Guardian also said in a June 22 report that the Saudi regime pays the armed rebels inside Syria to encourage “mass defections from the military and… pressure” the Damascus government.
On Saturday, diplomats meeting at the United Nations office in Geneva, reached an agreement on a Syrian-led transitional governing body that could include members of the Syrian government, leaders of the opposition, and other groups.
The foreign ministers of Russia, China, Britain, France, Turkey, Qatar, Kuwait, and Iraq, UN Secretary General Ban Ki-moon, Arab League Secretary General Nabil El-Araby, and the secretary of state of the United States attended the meeting.
Syria has been experiencing unrest since mid-March 2011. The violence has claimed the lives of many people, including large numbers of security forces.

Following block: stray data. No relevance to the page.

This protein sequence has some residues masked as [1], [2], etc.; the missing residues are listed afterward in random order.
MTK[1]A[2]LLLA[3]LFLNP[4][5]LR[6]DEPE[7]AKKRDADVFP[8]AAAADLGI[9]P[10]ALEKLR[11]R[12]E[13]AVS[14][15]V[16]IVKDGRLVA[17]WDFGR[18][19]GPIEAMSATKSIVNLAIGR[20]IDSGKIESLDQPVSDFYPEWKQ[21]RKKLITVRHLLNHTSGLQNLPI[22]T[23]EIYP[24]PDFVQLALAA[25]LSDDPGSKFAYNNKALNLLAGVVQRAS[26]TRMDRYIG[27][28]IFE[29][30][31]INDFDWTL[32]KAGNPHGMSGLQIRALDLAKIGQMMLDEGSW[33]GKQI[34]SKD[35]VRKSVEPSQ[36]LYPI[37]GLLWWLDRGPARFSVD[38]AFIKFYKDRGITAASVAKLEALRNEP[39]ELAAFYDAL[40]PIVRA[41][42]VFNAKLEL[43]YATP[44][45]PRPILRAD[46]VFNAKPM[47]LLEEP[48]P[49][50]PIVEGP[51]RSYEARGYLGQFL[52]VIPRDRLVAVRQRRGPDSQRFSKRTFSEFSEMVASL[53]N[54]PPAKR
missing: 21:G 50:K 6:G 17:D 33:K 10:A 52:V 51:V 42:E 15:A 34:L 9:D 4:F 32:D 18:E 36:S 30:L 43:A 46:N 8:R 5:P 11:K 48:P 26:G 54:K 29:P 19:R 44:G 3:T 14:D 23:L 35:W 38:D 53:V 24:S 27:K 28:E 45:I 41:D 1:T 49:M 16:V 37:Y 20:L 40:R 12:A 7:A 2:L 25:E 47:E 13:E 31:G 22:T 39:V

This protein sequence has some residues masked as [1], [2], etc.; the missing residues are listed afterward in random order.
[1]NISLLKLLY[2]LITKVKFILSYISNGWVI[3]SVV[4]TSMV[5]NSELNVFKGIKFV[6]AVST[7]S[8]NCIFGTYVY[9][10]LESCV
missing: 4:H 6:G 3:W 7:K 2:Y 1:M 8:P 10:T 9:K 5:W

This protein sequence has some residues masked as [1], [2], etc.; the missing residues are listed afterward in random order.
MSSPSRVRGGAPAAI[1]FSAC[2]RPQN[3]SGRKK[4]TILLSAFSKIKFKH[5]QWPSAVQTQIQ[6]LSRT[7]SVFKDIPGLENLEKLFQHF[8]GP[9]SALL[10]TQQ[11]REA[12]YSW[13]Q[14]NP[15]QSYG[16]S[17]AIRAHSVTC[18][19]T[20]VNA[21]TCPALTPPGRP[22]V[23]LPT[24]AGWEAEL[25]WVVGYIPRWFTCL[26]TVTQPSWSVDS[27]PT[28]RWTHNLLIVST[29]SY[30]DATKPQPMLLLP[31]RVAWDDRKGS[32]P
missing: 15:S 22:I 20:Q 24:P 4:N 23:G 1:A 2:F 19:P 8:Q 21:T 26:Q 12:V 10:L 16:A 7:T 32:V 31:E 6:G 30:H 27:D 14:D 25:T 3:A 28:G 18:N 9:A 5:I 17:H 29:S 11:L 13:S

While the West and the Syrian opposition say the government is responsible for the killings, Damascus blames “outlaws, saboteurs and armed terrorist groups” for the unrest, insisting that it is being orchestrated from abroad.
UN human rights chief Navi Pillay says the flow of arms into Syria is “fueling the violence” in the Arab country, calling for an end to the militarization of the ongoing conflict.
Pillay did not specify where the arms are coming from, but UN diplomats believe that Saudi Arabia and Qatar have been supplying weapons to the armed Syrian rebels.
"Any further militarization of the conflict [in Syria] must be avoided at all costs,” Pillay told reporters after briefing the UN Security Council on Monday.
The UN official claimed that the situation in Syria "a non-international internal armed conflict," the legal term for a civil war, saying “there is a risk of escalation.”
The UK newspaper